You might think that taking home a trophy would be enough excitement for one day. But Ian Pointon’s Velo Venom attracted more attention than he expected at the Post-TT meet…
What could top being presented with the Best Bike award at the Mallory Park Post-TT race meeting? You’ll find out soon enough. But first, we need to nip back in time by three decades or so to when Ian Pointon bought his Mk2 Clubman for £330. He already owned a Venom Sports and knew that he wanted another bike of the marque (‘It’s a Velo! I just like big singles…’), feeling comfortably familiar with the Velo’s handling and brakes, and the ease with which he could ride it thanks in part to its light controls. Ian also appreciated the Venom’s quality of workmanship and the bike’s lustrous, hard-wearing paintwork.
The Venom was in pretty good trim back then, as ‘it had been owned by an enthusiast.’ Ian proceeded to rack up the mileage, covering over 70,000 miles as the years rolled by. Over all that distance the Velo was never unreliable and it was in constant use, as he explains; ‘The bike was originally used for everyday transport all year round, as well as touring and rally-going – including one Elephant Rally at the Nurburgring, plus numerous TT and Manx GPs.’
Eventually, however, time and miles took their inevitable toll and ‘it was completely worn out!’ So around 10 years ago Ian decided to breathe new life into the old beast and treat it to a complete refurbishment. ‘Everything has been done,’ he says: ‘and I mean EVERYTHING. It was a complete nut and bolt job; wheels, all the bearings, engine (with unleaded seats), gearbox, all the electrics, with a Boyer ignition and Criterion alternator, paintwork, chrome – the lot.’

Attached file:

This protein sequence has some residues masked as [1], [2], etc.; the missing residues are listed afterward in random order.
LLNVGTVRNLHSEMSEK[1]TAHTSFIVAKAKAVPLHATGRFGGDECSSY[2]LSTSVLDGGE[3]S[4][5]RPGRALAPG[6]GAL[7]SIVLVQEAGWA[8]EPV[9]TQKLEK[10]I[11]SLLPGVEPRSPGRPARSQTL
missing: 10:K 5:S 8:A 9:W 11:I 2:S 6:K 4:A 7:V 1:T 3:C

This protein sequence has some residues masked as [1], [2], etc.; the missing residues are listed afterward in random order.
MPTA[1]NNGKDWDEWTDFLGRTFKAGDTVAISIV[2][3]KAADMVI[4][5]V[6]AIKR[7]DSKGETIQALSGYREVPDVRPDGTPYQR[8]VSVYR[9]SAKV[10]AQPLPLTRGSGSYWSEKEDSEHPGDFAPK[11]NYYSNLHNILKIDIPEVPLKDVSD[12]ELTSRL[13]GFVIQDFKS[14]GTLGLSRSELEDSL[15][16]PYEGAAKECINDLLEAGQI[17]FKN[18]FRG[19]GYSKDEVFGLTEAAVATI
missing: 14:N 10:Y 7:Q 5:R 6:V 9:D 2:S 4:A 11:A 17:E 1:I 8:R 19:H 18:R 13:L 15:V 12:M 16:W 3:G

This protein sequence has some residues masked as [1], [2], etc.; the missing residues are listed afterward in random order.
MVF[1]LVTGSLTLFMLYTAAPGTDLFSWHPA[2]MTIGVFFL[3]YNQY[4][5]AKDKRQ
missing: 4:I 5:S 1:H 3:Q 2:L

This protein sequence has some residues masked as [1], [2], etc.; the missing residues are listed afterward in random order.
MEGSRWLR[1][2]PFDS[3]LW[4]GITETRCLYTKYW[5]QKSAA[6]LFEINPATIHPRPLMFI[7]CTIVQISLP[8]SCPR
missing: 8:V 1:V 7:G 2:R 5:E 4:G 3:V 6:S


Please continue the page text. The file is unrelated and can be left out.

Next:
Ian did most of the work himself, calling on a friend to help with the electrics and Dave Morris to do the bottom end. With the job done he’s rebuilt the Venom as a prize-winning but completely practical classic motorcycle. He heartily recommends the Criterion 12v alternator (£300 but worth it), the Cibie light, Bob Higgs oil filter (available from the Velocette Club’s spares scheme at a cost of £28), and the Thruxton cylinder head combined with an Amal MkII Concentric carb.
‘I’ve now got a classic bike with all the modern equipment to make it very usable in today’s traffic conditions – and I can see to ride at night!’
But that’s only half the story. While Ian was enjoying the racing at Mallory and his bike was collecting a concours award, there was something else going on, too…
‘It was very nice to win the concours at Mallory Park but something else happened that day which put the icing on the cake. It meant so much to me. I found a notice on the bike’s headlamp which said that the Venom’s original owner was also at the Post TT meeting that day. I am only the bike’s second owner and have owned it for 33 years.
‘After a mobile phone call, the first owner made himself known and presented me with the original invoice for the bike.’
So Ian discovered that the Venom had cost £372.14.2 and was sold by AH Tooley of Lee in London on the 10th of January 1969. The cost rose to over £395 in total with road tax, petrol, oil and numberplates, a stop light and a rear carrier and luggage.
‘I didn’t know what to say, I was so taken aback.
‘We had a good chat and it transpired that he had been looking for his old Velo for the past 30 years, so he could give its current owner the original invoice. Every time he went to a show or an event he would put the invoice in his wallet, hoping he would find the machine.
‘He couldn’t believe it when he saw the bike’s numberplate at Mallory. This was the first time he’d been back to Mallory in almost 30 years, and the first time the bike had been there in a decade, as I’ve been restoring it. What a coincidence!
‘I asked him why he thought, after all these years, that his old bike would still be around. He replied with a grin that, well, it IS a Velocette.
‘My grateful thanks go to Brian Pettis, then.’
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